Bonnie M. Marten is a Project Assistant in Human Resource Management Systems Payroll. For twenty-six of the past thirty years, she worked for Housing and Dining Services in a variety of roles. She serves as Secretary of the Civil Service Committee and is a representative on the Compensation/Classification Committee. She is an exceptional role model for volunteerism both internally and externally to the University community. Over the years, she has consistently provided superior representation in several leadership efforts. She has been very active on many local and national organizations such as The National Association of College & University Food Services, Chair of University SAVE (Suggestions are Valued and Effective), Office for University Women, University Communicator's Forum, Chair of the Big Ten Payroll Manager's Conference, Women of Today (a non-profit community service to make the community a better place to live), and Volunteer Mediator at North Hennepin Mediation Service. One person wrote, "Thanks to Bonnie's commitment to excellence and generosity of her time, the University enjoys a strong, trusting relationship in her role as Assistant Project Manager and role model for outstanding service for the University of Minnesota."
Steven R. Poppe began working at the University of Minnesota's West Central Research and Outreach Center (WCROC) in 1976. Over the past ten years, he has transformed the Garden at the WCROC into a regional showcase. While most of the plants in the Garden are part of research, many are now designed into appealing gardens that attract more than 1,200 visitors to the annual Horticulture Night. Through his dedication and hard work, a Heritage Garden was created. This Garden contains a house fa?ade surrounded by plants that would have been with a prairie home 100 years ago. The Garden also serves as a place where people who have been instrumental in WCROC history are recognized. He is now working with the city and local groups to complete a trail system that will connect the Garden with the city and a popular local park/campground. He has established and organized an 18-person Advisory Committee to guide and build his vision for the Garden. This group developed a Master Plan around the uniqueness of the West Central Minnesota Agriculture and the Prairie. One aspect of this plan is to build a Children's Garden. Because of his commitment and opportunities he has given students, several who have worked in the Gardens have changed their major to Horticulture. He is described as an outstanding horticulturist and a true ambassador for the University of Minnesota. One person wrote, "Steve Poppe is an exceptional credit to the University of Minnesota."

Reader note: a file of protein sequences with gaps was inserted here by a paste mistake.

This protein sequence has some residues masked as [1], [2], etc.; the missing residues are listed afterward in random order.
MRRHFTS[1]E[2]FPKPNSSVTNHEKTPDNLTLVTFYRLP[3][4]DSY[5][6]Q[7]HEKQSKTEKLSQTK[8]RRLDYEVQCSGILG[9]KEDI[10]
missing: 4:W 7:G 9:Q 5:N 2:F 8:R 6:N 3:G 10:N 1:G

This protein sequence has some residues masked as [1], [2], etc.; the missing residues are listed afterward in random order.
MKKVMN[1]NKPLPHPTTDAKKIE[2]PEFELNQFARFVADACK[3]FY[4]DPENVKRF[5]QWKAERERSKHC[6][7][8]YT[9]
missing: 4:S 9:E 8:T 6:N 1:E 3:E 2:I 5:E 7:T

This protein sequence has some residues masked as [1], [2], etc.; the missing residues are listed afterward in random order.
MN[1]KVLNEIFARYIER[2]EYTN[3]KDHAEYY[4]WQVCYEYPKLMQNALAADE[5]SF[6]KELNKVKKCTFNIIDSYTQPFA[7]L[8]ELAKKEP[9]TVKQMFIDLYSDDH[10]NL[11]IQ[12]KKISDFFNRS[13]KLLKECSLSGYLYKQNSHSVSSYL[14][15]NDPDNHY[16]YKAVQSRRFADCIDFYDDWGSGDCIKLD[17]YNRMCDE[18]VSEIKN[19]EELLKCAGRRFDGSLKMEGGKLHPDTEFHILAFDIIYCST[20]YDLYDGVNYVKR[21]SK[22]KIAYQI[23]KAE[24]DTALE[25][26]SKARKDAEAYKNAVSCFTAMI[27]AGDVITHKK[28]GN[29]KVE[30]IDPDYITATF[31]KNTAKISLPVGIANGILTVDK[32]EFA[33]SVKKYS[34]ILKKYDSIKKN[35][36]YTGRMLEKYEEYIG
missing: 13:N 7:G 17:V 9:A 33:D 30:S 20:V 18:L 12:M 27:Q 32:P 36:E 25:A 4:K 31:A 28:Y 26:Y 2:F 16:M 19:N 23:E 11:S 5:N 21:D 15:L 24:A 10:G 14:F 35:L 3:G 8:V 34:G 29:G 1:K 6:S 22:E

Frances A. Stark is a Community Program Specialist in General College (GC). She is also an advisor for TRIO Student Support Services program, which is a program that serves first generation, low income and disabled students. She has had a tremendous impact on students who have walked through her door. She dedicates her time and energy to work with students to teach them the skills necessary to build a community and to empower themselves. She is an active volunteer on numerous committees in General College. She has organized community events ranging from bagel breakfasts and potlucks to a children's book drive to donate to Books for Africa. She is responsible for organizing the Annual Spring Ice Cream Social that brings GC students, faculty, and staff together to celebrate the successes of TRIO students. She takes students to the Festival of Nations, coordinates them to attend the MAEOPP (Mid-American Association of Equal Opportunity Program Personnel) Regional Student Leadership Conference, and teaches them to write grants. She has been a member of the GC Civil Service Committee and has been a member of the PICA (Parents in Community Action) Head Start Program in Minneapolis for twenty years. "We all need a few everyday heroes to look up to but what we all yearn for are relationships with those people who I call the extraordinary ordinary," one person wrote. "Those that are ceaseless in their dedication and commitment, and they are that person who makes us reach a little higher - that is Frances Stark."
Roxanne Struthers is an Assistant Professor in the School of Nursing. She is an Ojibwe Indian scholar, nurse, and educator. She has made significant contributions in the areas of Native American student recruitment and retention, faculty and student knowledge about cultural diversity and health disparities, and funded research to develop and test public health nursing interventions for Native Americans. Her research in diabetes (an epidemic among tribes), use of tobacco, and menopause and heart disease among Native women, are examples of her dedicated work to improving the health of Native Americans and Alaska natives. She has been an active recruiter and advocate for Native American nurses locally, nationally, and internationally through one of her leadership roles as President-elect of the Native Alaska and Native American Indian Nurses Association. She has been instrumental in providing opportunities for Native Americans to become nurses through the Native Nursing Careers Opportunity Program grant and the American Indian M.S. to Ph.D. Nursing Science Bridge grant. She is a member of the National Advisory Council on Nurse Education and the Health Resources and Services Administration, a committee charged with providing advice to the Secretary of Health and Human Services and to the U.S. Congress on nursing policy. "Dr. Struthers exemplifies the University of Minnesota faculty who serve their communities as a health professional, educator and researcher," one person wrote.